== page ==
Author – Christopher Lambert (@_Chris_Lambert)

Further Reading

Abbott, E.A. 1884. Flatland; A Romance of Many Dimensions, with Illustrations by the Author, A Square.

Andersen, N., & Cheng, L. (2004). The marine insect Halobates (Heteroptera: Gerridae): biology, adaptations, distribution, and phylogeny. Oceanography and Marine Biology: An Annual Review, 42, 119–180.

Andersen, Nils MøSller. (1999). The evolution of marine insects: phylogenetic, ecological and geographical aspects of species diversity in marine water striders. Ecography, 22(1), 98–111.

Bradley, Timothy J. (2008). Saline-water insects: Ecology, physiology and evolution. Aquatic insects: challenges to populations. UK: CAB International, 20–35.

Hinton, H. E. (1976). Respiratory adaptations of marine insects. In Marine Insects, L. Cheng (ed.). North Holland Publishing, Amsterdam and American Elsevier Publishing, New York., 43–78.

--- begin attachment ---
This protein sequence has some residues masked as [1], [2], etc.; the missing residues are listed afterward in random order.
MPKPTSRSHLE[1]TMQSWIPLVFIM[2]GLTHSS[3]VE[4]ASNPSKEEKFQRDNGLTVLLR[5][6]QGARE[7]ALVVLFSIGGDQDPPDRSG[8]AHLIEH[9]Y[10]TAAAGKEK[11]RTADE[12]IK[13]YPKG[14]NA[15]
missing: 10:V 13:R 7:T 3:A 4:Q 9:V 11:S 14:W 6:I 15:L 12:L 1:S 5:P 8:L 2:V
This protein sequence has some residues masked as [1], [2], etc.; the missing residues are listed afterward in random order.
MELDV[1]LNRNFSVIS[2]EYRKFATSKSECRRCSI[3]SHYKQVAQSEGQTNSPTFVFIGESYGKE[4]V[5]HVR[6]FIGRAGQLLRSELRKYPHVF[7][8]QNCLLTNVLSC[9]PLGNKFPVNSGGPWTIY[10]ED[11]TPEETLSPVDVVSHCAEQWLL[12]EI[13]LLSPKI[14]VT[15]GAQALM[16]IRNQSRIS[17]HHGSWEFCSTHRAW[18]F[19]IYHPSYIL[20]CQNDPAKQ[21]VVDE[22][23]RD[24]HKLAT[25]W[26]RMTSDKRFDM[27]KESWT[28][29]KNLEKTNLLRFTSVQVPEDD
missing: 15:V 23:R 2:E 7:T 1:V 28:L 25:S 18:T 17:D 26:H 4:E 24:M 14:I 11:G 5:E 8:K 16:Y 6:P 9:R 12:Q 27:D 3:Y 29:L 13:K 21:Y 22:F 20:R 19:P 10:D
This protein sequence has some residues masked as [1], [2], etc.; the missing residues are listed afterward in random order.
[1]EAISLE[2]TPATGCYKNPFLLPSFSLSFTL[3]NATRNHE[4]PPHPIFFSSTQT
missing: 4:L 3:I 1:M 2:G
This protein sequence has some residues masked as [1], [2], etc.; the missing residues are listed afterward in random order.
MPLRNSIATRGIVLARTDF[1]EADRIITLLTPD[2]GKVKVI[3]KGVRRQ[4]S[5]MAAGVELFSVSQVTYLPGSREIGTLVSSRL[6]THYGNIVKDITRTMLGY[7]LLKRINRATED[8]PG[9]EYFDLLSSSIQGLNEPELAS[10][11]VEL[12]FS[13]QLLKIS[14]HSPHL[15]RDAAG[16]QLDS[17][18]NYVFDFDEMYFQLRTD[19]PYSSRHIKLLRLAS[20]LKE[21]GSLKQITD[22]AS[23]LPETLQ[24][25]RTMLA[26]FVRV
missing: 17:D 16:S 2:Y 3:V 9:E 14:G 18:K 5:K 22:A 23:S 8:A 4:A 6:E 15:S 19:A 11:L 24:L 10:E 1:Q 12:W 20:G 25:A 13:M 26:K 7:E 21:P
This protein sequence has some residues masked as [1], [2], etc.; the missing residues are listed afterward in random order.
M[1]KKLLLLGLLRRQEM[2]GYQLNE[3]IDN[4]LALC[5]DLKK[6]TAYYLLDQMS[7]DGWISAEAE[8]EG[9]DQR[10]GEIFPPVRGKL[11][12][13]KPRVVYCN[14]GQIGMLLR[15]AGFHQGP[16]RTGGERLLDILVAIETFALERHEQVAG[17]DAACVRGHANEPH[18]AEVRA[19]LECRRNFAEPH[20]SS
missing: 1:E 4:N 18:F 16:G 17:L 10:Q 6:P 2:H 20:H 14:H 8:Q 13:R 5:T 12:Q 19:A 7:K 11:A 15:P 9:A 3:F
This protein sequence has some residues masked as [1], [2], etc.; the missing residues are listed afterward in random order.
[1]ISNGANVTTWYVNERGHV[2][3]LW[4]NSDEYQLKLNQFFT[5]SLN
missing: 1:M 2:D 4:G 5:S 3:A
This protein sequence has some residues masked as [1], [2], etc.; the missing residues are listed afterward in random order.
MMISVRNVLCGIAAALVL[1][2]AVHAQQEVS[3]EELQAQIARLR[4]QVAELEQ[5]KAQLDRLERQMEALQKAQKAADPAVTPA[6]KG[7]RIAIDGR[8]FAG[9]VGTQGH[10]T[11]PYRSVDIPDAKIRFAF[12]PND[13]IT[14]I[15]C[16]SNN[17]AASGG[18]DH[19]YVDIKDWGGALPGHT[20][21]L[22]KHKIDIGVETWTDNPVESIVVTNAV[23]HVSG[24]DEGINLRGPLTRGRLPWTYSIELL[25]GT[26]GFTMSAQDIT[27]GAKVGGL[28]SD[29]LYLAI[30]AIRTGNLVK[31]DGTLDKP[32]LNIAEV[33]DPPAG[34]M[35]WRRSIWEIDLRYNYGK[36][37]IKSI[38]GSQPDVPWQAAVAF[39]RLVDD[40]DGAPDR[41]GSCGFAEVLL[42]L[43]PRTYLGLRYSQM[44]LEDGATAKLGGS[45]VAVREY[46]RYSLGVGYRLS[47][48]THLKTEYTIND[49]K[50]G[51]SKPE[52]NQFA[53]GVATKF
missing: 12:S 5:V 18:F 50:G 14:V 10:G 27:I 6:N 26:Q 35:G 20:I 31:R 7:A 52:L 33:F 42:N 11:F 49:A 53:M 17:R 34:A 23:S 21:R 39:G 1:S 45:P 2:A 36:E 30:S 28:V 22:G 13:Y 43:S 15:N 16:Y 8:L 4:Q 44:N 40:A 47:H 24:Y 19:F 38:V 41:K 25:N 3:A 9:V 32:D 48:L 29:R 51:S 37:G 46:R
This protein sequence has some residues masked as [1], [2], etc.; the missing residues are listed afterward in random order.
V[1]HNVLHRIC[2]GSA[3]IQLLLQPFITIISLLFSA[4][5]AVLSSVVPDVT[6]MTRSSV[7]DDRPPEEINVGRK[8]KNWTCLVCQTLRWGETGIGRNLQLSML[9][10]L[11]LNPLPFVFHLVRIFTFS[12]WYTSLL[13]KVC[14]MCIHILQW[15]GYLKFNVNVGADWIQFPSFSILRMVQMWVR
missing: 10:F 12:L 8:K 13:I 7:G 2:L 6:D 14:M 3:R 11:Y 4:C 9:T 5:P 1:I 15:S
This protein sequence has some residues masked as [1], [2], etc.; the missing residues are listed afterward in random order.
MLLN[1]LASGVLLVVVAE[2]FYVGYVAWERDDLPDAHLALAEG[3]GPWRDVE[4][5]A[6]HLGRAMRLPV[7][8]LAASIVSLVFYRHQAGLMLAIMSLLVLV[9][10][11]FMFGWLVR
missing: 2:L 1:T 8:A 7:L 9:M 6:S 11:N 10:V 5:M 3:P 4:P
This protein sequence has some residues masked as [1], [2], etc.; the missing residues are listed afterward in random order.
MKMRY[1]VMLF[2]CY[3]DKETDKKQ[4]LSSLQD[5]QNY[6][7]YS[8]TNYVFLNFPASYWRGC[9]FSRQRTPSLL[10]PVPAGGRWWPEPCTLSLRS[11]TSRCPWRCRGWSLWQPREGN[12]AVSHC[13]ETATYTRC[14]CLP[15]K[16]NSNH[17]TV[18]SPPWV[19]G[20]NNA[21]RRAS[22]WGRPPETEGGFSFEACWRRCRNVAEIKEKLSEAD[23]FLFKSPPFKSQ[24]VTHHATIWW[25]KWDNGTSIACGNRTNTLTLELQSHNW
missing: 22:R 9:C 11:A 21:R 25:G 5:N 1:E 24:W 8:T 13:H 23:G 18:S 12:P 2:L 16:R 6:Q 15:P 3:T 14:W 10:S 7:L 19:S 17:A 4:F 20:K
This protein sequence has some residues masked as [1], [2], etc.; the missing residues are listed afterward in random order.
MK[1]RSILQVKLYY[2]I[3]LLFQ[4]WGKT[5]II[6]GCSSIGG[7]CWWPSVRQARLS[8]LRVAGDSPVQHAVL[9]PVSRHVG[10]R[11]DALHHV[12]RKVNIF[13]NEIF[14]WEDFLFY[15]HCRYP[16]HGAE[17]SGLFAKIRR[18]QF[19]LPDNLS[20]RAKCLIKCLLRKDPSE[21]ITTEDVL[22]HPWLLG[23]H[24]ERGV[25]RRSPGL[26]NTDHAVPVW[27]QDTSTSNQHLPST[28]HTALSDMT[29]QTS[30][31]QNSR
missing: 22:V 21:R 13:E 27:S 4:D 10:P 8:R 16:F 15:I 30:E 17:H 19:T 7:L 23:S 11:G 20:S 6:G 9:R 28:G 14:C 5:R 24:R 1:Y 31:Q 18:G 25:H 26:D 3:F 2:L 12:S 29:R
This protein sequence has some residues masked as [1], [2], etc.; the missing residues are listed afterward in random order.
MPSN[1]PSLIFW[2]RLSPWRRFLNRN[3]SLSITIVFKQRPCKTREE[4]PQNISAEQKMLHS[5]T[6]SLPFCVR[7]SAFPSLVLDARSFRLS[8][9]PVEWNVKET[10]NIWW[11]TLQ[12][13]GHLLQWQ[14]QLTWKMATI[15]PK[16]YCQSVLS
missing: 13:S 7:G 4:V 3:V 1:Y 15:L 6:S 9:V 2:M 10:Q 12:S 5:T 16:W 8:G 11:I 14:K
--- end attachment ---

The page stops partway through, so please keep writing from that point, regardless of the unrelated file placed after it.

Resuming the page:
Leader, J. P. (1972). Osmoregulation in the larva of the marine caddis fly, Philanisus plebeius (Walk.)(Trichoptera). Journal of Experimental Biology, 57(3), 821–838.

Pritchard, G., McKee, M. H., Pike, E. M., Scrimgeour, G. J., & Zloty, J. (1993). Did the first insects live in water or in air? Biological Journal of the Linnean Society, 49(1), 31–44.

Pruthi, H. S. (1932). Colonisation of the sea by insects. Nature, 130, 312.

Shaw, J., & Stobbart, R. H. (2011). Osmotic and ionic regulation in insects. Advances in insect physiology, 1, 315–399.

Williams, D. D., & Williams, N. E. (1998). Aquatic insects in an estuarine environment: densities, distribution and salinity tolerance. Freshwater Biology, 39(3), 411–421.